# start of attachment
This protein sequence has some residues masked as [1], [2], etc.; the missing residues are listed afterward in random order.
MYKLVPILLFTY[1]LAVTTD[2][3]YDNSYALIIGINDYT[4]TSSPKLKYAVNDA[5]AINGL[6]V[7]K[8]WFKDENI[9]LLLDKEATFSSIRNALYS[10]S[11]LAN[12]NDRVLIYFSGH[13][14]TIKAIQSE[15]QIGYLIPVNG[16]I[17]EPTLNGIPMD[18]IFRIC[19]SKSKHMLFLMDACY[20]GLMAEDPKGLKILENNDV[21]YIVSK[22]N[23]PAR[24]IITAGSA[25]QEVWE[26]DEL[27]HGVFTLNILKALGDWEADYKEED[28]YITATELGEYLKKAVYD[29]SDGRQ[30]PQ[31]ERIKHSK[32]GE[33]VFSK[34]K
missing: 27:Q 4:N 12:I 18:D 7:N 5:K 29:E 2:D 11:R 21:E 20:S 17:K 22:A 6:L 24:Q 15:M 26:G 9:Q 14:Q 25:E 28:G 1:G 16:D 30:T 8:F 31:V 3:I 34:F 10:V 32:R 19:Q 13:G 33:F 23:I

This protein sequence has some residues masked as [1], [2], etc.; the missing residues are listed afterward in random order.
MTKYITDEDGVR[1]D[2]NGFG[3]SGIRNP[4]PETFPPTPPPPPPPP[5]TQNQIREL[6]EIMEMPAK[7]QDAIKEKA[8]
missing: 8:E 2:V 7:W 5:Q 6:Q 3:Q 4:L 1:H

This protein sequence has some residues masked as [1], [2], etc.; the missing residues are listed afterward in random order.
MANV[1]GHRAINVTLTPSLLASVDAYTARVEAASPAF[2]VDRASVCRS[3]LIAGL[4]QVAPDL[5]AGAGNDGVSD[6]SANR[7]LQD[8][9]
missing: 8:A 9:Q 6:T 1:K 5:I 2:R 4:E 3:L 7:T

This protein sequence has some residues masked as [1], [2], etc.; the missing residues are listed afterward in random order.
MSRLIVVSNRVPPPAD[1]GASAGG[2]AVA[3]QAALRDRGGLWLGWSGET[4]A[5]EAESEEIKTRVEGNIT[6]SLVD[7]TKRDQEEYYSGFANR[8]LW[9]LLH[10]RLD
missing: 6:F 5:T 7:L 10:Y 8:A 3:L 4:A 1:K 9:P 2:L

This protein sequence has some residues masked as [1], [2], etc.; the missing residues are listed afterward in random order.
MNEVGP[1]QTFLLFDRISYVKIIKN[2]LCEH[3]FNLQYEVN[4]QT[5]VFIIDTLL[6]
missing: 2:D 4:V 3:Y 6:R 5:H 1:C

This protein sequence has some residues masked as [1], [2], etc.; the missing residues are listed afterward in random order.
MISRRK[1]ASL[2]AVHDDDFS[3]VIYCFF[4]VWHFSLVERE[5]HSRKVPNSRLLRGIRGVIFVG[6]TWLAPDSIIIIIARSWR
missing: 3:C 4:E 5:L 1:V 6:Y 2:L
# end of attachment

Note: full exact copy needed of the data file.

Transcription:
This protein sequence has some residues masked as [1], [2], etc.; the missing residues are listed afterward in random order.
MYKLVPILLFTY[1]LAVTTD[2][3]YDNSYALIIGINDYT[4]TSSPKLKYAVNDA[5]AINGL[6]V[7]K[8]WFKDENI[9]LLLDKEATFSSIRNALYS[10]S[11]LAN[12]NDRVLIYFSGH[13][14]TIKAIQSE[15]QIGYLIPVNG[16]I[17]EPTLNGIPMD[18]IFRIC[19]SKSKHMLFLMDACY[20]GLMAEDPKGLKILENNDV[21]YIVSK[22]N[23]PAR[24]IITAGSA[25]QEVWE[26]DEL[27]HGVFTLNILKALGDWEADYKEED[28]YITATELGEYLKKAVYD[29]SDGRQ[30]PQ[31]ERIKHSK[32]GE[33]VFSK[34]K
missing: 27:Q 4:N 12:I 18:D 7:N 5:K 29:E 2:D 11:R 21:E 20:S 17:K 22:A 6:L 24:Q 15:M 26:G 9:Q 14:Q 25:E 28:G 1:G 16:D 30:T 8:F 31:V 3:I 34:F 10:V 32:R 19:Q 13:G 33:F 23:I

This protein sequence has some residues masked as [1], [2], etc.; the missing residues are listed afterward in random order.
MTKYITDEDGVR[1]D[2]NGFG[3]SGIRNP[4]PETFPPTPPPPPPPP[5]TQNQIREL[6]EIMEMPAK[7]QDAIKEKA[8]
missing: 8:E 2:V 7:W 5:Q 6:Q 3:Q 4:L 1:H

This protein sequence has some residues masked as [1], [2], etc.; the missing residues are listed afterward in random order.
MANV[1]GHRAINVTLTPSLLASVDAYTARVEAASPAF[2]VDRASVCRS[3]LIAGL[4]QVAPDL[5]AGAGNDGVSD[6]SANR[7]LQD[8][9]
missing: 8:A 9:Q 6:T 1:K 5:I 2:R 4:E 3:L 7:T

This protein sequence has some residues masked as [1], [2], etc.; the missing residues are listed afterward in random order.
MSRLIVVSNRVPPPAD[1]GASAGG[2]AVA[3]QAALRDRGGLWLGWSGET[4]A[5]EAESEEIKTRVEGNIT[6]SLVD[7]TKRDQEEYYSGFANR[8]LW[9]LLH[10]RLD
missing: 6:F 5:T 7:L 10:Y 8:A 3:L 4:A 1:K 9:P 2:L

This protein sequence has some residues masked as [1], [2], etc.; the missing residues are listed afterward in random order.
MNEVGP[1]QTFLLFDRISYVKIIKN[2]LCEH[3]FNLQYEVN[4]QT[5]VFIIDTLL[6]
missing: 2:D 4:V 3:Y 6:R 5:H 1:C

This protein sequence has some residues masked as [1], [2], etc.; the missing residues are listed afterward in random order.
MISRRK[1]ASL[2]AVHDDDFS[3]VIYCFF[4]VWHFSLVERE[5]HSRKVPNSRLLRGIRGVIFVG[6]TWLAPDSIIIIIARSWR
missing: 3:C 4:E 5:L 1:V 6:Y 2:L